(Editor's Note: The following is the 62nd of 100 stories regarding government regulation from the bookShattered Dreams,written by the National Center for Public Policy Research. CNSNews.com will publish an additional story each day.)
The California town of Orick, located about 60 miles south of the California- Oregon border at the south end of Redwood National Park, is well on its way to becoming a modern-day ghost town.
When the national park was created in 1968, Congress promised that local communities would be protected. Nonetheless, government actions are slowly chipping away at the small town's ability to survive economically.
When the park was created, loggers lost work and left the area. Lately, commercial fishermen and wood gatherers have had their permits eliminated or made nontransferable so that existing tradesmen cannot pass them on to their children. In 1999, Redwood National Park eliminated wood gathering in the park altogether - an action that devastated local burl wood shops.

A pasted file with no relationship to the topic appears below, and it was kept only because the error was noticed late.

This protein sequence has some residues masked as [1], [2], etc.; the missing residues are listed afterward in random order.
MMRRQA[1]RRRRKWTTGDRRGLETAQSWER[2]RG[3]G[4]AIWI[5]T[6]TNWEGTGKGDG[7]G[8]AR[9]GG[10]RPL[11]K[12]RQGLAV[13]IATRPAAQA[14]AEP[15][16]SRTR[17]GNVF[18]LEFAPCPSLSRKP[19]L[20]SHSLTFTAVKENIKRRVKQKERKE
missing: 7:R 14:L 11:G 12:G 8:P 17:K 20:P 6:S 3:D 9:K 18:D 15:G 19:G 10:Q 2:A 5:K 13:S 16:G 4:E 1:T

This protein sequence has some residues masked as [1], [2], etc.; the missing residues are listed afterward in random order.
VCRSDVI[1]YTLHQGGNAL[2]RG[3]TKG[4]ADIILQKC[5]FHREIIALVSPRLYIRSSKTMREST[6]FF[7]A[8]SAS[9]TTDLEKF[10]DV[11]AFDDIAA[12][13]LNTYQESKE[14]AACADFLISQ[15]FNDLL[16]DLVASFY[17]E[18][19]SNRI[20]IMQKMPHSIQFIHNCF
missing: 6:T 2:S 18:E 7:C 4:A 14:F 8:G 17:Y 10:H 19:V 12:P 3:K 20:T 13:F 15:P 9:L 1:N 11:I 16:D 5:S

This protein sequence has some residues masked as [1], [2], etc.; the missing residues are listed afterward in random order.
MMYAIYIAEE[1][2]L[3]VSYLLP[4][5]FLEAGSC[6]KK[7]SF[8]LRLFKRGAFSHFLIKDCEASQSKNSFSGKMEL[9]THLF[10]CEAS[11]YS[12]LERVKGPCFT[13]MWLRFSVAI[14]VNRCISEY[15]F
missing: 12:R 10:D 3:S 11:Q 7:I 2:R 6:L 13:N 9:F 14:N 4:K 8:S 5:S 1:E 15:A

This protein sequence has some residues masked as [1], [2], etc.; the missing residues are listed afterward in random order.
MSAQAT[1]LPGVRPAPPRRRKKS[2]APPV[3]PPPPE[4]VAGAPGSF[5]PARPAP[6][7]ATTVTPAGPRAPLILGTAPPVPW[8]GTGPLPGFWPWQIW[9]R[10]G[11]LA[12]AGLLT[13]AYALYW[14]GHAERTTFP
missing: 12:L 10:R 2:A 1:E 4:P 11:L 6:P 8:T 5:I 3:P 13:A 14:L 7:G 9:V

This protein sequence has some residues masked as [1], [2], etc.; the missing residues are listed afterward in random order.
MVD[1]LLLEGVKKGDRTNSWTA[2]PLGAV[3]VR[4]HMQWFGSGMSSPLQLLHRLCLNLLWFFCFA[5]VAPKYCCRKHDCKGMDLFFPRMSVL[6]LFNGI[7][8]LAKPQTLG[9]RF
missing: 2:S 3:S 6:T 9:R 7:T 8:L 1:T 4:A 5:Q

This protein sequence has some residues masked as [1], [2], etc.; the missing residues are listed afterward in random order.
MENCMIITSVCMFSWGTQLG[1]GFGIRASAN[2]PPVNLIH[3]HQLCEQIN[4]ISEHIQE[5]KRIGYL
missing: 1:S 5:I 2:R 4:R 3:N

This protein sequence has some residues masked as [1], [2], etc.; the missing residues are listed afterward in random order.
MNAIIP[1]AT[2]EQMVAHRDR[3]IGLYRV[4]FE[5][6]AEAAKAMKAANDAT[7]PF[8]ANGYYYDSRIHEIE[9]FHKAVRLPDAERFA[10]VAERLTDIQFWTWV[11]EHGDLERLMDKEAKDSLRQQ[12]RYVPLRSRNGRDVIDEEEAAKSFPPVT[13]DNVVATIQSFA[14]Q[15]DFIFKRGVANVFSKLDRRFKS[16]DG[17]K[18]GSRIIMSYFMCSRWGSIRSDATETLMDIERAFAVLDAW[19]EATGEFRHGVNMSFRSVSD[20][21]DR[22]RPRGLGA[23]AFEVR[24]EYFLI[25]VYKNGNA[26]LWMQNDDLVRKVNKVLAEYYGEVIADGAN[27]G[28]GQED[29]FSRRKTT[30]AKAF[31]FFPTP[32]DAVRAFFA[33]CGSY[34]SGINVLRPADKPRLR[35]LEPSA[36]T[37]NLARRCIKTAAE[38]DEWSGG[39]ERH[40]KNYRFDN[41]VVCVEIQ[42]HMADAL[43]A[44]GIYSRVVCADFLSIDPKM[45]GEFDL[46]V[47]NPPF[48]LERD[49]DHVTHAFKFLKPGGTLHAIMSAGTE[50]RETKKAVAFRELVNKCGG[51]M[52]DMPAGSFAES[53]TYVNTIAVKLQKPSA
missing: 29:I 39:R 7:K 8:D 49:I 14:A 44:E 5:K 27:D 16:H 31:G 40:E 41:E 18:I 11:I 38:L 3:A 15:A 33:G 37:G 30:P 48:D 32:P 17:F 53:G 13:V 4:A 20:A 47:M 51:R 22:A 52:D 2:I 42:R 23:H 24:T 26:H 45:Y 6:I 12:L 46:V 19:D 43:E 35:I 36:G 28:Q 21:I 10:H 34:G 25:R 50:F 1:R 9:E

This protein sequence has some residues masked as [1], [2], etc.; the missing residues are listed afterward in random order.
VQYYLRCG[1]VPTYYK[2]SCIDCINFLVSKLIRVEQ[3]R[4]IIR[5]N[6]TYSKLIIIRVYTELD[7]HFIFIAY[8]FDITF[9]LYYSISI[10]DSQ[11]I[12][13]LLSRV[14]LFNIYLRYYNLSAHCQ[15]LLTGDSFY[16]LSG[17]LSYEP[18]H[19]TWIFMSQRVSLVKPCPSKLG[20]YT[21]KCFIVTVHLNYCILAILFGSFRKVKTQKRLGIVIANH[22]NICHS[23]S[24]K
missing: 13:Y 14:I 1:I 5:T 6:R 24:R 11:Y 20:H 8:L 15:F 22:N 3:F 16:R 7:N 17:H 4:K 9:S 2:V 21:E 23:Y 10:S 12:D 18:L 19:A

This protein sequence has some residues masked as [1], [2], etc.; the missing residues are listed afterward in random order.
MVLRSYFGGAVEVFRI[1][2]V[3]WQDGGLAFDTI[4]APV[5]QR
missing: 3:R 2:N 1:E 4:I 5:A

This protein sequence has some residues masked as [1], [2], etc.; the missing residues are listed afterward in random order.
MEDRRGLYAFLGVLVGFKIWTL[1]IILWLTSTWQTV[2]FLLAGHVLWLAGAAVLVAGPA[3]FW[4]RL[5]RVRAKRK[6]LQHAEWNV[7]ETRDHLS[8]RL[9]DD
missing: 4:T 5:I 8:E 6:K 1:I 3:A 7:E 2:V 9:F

Ed Salsedo, co-chairman of the Save Orick Committee, said: "We had a thriving community of 1,500 inhabitants in 1968 - since then, we have dwindled to a mere 300." Judith Schmidt, a local resident who is president of the Orick School Board, has seen school enrollment drop from 250 to only 50 students. Schmidt claims the National Park Service did not comply with regulations to conduct economic and social impact studies before considering a 1999 proposal to close overnight parking in an area near Orick. Furthermore, a charge for overnight camping was imposed in 2001, which resulted in a significant decrease in tourism. Schmidt says many businesses have closed, and those remaining open have seen a decline in business of 25 to 30 percent. Now, a plan has been proposed to make the beach a "day-use only" beach, which would further damage the town's ability to maintain one of its few remaining commercial enterprises - tourism.
Sources: Off the Road Network, Judith Schmidt
Copyright 2003, National Center for Public Policy Research